The slow-moving procession around the lake is one of the more spectacular annual rites in Myanmar. The karaweik barge is propelled from village to village by Inle Lake’s famous leg rowers, who stand on one leg while using the other to push their oar through the water. Dressed in traditional costumes, they row in unison to the beat of a huge drum.

The barge is escorted by dozens of boats, which are also steered by costumed leg rowers. Some ceremonial boats also carry dancers and martial artists who showcase their skills to the thousands of people who gather by the lakeshore to celebrate the event.

The scene at each village is a combination of devotion and carnival-like revelry, and visiting Inle Lake during the festival provides a great opportunity to see gatherings of different ethnic groups, including Shan, Intha, Danu, Palaung, Pa-O and Taung-Yo.

Devout Buddhists eagerly await the arrival of the procession in their villages, offering food and fresh flowers when it appears. Meanwhile, the villages take on the atmosphere of a country fair, with vendors selling food, drinks, toys, clothing and other consumer goods, and entertainers offering magic shows, marionette performances and dance dramas.

Among the highlights of the festival are the boat races, in which teams of leg rowers wearing traditional costumes compete against groups representing villages around the lake. The races normally occur on two specific dates during the festival period – this year on September 27 at Nyaung Shwe, and on October 8 at Phaung Daw Oo Pagoda – and these are the best times for visitors to take part in the celebration in all its dynamic and colorful grandeur.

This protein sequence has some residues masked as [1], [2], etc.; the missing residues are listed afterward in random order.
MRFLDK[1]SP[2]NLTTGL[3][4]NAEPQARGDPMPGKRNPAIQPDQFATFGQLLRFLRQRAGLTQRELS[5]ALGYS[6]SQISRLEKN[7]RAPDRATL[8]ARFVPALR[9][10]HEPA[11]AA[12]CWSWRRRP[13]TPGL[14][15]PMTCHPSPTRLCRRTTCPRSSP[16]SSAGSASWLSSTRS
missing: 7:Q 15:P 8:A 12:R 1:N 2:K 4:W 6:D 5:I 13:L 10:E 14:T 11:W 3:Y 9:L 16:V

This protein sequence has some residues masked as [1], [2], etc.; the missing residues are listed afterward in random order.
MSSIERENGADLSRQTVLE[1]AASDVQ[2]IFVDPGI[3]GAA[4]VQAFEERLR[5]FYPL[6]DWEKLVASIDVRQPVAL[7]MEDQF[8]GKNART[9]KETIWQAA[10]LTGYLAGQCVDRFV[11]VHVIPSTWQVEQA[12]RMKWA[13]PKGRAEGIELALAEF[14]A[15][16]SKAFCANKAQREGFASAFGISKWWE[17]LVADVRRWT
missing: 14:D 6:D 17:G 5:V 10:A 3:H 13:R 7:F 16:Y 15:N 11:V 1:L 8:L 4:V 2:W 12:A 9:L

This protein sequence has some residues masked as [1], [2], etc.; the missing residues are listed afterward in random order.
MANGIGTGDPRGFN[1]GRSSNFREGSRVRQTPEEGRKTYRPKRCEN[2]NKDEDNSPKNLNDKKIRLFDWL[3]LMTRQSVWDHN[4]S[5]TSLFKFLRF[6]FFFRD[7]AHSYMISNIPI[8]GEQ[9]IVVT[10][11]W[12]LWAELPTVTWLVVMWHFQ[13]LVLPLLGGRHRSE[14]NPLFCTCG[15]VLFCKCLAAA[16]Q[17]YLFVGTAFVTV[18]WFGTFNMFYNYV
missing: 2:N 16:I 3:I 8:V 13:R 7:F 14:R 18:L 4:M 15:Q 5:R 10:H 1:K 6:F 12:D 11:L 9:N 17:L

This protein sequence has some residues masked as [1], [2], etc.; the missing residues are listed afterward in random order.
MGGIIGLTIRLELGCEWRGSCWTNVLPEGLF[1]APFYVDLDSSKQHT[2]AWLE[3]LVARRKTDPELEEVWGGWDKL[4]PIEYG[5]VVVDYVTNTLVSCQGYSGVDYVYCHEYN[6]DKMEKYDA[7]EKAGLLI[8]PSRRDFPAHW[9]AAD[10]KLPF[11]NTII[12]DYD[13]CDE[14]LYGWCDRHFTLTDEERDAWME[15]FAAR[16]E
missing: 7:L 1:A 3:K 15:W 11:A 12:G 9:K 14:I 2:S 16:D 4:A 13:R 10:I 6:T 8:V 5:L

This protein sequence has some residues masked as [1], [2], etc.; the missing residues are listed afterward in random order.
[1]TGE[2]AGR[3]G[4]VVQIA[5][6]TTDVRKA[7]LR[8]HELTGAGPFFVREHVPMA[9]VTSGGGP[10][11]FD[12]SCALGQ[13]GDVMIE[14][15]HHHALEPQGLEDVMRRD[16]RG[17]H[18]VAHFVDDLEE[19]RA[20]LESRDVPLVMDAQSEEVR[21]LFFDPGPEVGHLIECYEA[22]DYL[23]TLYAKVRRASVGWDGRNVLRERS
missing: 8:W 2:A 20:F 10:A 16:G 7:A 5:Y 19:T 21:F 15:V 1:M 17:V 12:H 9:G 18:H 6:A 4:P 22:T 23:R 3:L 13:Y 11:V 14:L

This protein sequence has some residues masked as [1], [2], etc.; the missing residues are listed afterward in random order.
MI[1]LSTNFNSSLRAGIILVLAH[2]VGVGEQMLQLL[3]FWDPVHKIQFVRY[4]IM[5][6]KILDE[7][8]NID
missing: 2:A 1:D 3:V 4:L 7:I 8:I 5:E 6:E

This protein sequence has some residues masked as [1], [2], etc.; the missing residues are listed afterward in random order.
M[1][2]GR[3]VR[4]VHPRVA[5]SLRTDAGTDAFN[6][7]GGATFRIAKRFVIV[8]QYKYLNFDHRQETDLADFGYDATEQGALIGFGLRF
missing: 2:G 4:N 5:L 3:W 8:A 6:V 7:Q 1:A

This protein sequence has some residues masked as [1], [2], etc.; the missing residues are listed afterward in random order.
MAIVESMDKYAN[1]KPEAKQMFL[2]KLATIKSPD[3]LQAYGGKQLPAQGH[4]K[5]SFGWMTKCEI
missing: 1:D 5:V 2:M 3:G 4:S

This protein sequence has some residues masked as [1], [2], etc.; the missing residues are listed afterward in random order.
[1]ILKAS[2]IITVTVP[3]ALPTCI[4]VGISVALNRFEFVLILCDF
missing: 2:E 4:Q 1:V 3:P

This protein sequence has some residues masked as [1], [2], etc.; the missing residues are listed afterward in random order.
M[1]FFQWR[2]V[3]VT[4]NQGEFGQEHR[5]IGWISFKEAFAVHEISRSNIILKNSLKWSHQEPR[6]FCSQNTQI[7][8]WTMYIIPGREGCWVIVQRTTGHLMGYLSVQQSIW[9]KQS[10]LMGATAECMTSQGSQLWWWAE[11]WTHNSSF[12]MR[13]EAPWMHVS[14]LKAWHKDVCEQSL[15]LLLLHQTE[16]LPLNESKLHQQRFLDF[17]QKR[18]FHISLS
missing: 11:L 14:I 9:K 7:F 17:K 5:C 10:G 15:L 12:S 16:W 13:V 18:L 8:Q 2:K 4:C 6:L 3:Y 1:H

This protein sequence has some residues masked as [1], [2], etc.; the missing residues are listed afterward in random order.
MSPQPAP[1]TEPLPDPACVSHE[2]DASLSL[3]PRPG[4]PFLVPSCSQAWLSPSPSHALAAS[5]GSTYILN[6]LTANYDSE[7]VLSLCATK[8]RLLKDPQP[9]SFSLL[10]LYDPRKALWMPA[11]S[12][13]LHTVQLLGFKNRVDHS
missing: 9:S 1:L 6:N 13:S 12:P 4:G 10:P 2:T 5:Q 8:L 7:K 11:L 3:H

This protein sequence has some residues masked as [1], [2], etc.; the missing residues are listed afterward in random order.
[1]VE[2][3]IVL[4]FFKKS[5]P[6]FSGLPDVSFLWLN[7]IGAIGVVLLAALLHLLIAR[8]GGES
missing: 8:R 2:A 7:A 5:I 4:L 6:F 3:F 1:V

Images of Saddar Cave in Kayin State

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White elephants guard the entrance to Saddar Cave

Saddar Cave near Hpa-an in Kayin State, southern Myanmar, provides a unique opportunity to walk all the way through the center of a small karst mountain and out the other side. Like many of the caves in the area, Saddar contains numerous Buddha images and shrines, making it a popular destination for religious pilgrims.


Entering the cave

I recently made an early-morning excursion to the cave, during which I was the first visitor of the day. In order to walk through the mountain, I had to plunge into the darkness alone, the feeble beam of my borrowed flashlight showing the way. It was an eerie feeling turning the first corner away from daylight and descending rocky stairs into primordial darkness with no one alongside. I could feel the closeness of the earth above, below and all around, and I could hear no sounds except my own oddly amplified breathing.


Buddhist shrine inside the cave

The air was thick with the smell of bat poop, but I soon passed along a narrow section where fresh air blew through with the intensity of a wind tunnel, then through a cavern with daylight streaming in from a crack in the ceiling high above, then back into a long tunnel of absolute darkness.

Out the other side

Out the other side

Huge stalactites glittered in the beam of my flashlight, and bats shrieked in the darkness above. In one huge chamber the sound of squealing grew loud and intense, and when I shined the light at the ceiling, I saw the eyes of thousands of hanging bats glowing back at me.